Acute suppurative otitis media

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Acute suppurative otitis media (ASOM) is inflammation of the middle ear cleft due to bacterial infection. It is also referred to as 'acute otitis media' or simply 'otitis media', although the correct definition of otitis media includes acute and non-infective causes.



ASOM is most common in children between the ages of 3 to 7 years. Such infants have a short, wide, more horizonally placed eustachian tube than adults, allowing contamination from the regurgitation of feed. Poor sanitation, over-crowding and malnutrition are all risk factors in children. Risk factors in all age groups include recurrent or chronic rhinosinusitis, chest disease and eustachian tube dysfunction. Causes of eustachian tube dysfunction include hypertrophy of the adenoids, cleft palate and submucous cleft palate.


ASOM is a bacterial disease caused by pus forming organisms. Pathogenic bacteria have been isolated from the nasopharynx in up to 97% of children with ASOM. The bacterial infection may be a primary infection, or secondary following a viral acute non-suppurative otitis media. Bacteria enter the middle ear cleft via the eustachian tube, a tympanic membrane perforation or are blood-borne. Common organisms include:

Clinical features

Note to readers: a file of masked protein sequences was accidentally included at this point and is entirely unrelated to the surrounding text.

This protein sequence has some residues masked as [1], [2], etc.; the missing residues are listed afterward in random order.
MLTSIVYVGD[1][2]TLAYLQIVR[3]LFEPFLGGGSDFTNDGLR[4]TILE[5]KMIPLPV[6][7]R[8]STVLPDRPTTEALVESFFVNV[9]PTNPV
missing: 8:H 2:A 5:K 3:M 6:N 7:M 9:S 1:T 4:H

• Deafness - a conductive hearing loss which progresses
  • Pain - due to accumulation of pus and pressure necrosis of the tympanic membrane
  • Otorrhoea - occurs after episodes of pain, and is due to perforation of the tympanic membrane and release of pus
  • Pyrexia - children are typically fretful with a high (>39 degrees c) pyrexia
  • Tympanic membrane - is initially dull, then becomes hyperaemic. Evenually becomes full, angry and red, and finally perforates if unresolved


  • Rest in a warm and well humidified room.
  • Antibiotics may be given. Some would give prophylactically to prevent the risk of perforation. Others would given only in the presence of uncontrolled pyrexia. Amoxicillin will cover most pathogenic organisms. However, up to 14% of cases have beta-lactamase resistance, and co-amoxiclav is recommended. There is some evidence that antibiotic use may increase the risk of recurrence.[1]
  • Decongestants have a traditional role to play, although they have not been proven to be of significant value.
  • Predisposing conditions to ASOM should be treated after resolution.



Perceptibly reduced by HiB immunisation of children

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